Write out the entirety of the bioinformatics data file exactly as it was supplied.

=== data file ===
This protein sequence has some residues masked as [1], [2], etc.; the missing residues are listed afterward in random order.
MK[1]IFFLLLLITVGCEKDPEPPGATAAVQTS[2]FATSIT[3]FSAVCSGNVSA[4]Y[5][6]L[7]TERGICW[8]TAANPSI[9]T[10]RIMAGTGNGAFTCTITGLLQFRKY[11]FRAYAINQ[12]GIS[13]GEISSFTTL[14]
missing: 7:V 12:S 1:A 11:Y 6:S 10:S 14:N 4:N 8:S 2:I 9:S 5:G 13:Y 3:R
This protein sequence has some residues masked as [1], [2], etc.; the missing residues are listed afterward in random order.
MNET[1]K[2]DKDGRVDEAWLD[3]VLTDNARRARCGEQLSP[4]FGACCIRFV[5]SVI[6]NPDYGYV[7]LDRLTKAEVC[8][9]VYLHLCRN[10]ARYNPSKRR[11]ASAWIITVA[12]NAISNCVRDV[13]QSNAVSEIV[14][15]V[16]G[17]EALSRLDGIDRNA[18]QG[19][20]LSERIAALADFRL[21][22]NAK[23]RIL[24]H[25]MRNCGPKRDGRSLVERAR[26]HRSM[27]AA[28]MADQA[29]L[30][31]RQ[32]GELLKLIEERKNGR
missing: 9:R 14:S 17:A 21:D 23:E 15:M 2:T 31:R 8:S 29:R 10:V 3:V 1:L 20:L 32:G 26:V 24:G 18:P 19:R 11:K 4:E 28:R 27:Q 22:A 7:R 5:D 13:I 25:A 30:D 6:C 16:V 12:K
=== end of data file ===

This protein sequence has some residues masked as [1], [2], etc.; the missing residues are listed afterward in random order.
MK[1]IFFLLLLITVGCEKDPEPPGATAAVQTS[2]FATSIT[3]FSAVCSGNVSA[4]Y[5][6]L[7]TERGICW[8]TAANPSI[9]T[10]RIMAGTGNGAFTCTITGLLQFRKY[11]FRAYAINQ[12]GIS[13]GEISSFTTL[14]
missing: 7:V 12:S 1:A 11:Y 6:S 10:S 14:N 4:N 8:S 2:I 9:S 5:G 13:Y 3:R
This protein sequence has some residues masked as [1], [2], etc.; the missing residues are listed afterward in random order.
MNET[1]K[2]DKDGRVDEAWLD[3]VLTDNARRARCGEQLSP[4]FGACCIRFV[5]SVI[6]NPDYGYV[7]LDRLTKAEVC[8][9]VYLHLCRN[10]ARYNPSKRR[11]ASAWIITVA[12]NAISNCVRDV[13]QSNAVSEIV[14][15]V[16]G[17]EALSRLDGIDRNA[18]QG[19][20]LSERIAALADFRL[21][22]NAK[23]RIL[24]H[25]MRNCGPKRDGRSLVERAR[26]HRSM[27]AA[28]MADQA[29]L[30][31]RQ[32]GELLKLIEERKNGR
missing: 9:R 14:S 17:A 21:D 23:E 15:M 2:T 31:R 8:S 29:R 10:V 3:V 1:L 20:L 32:G 26:V 24:G 18:P 19:R 11:K 4:E 28:R 27:Q 22:A 7:R 5:D 13:I 25:A 30:D 6:C 16:V 12:K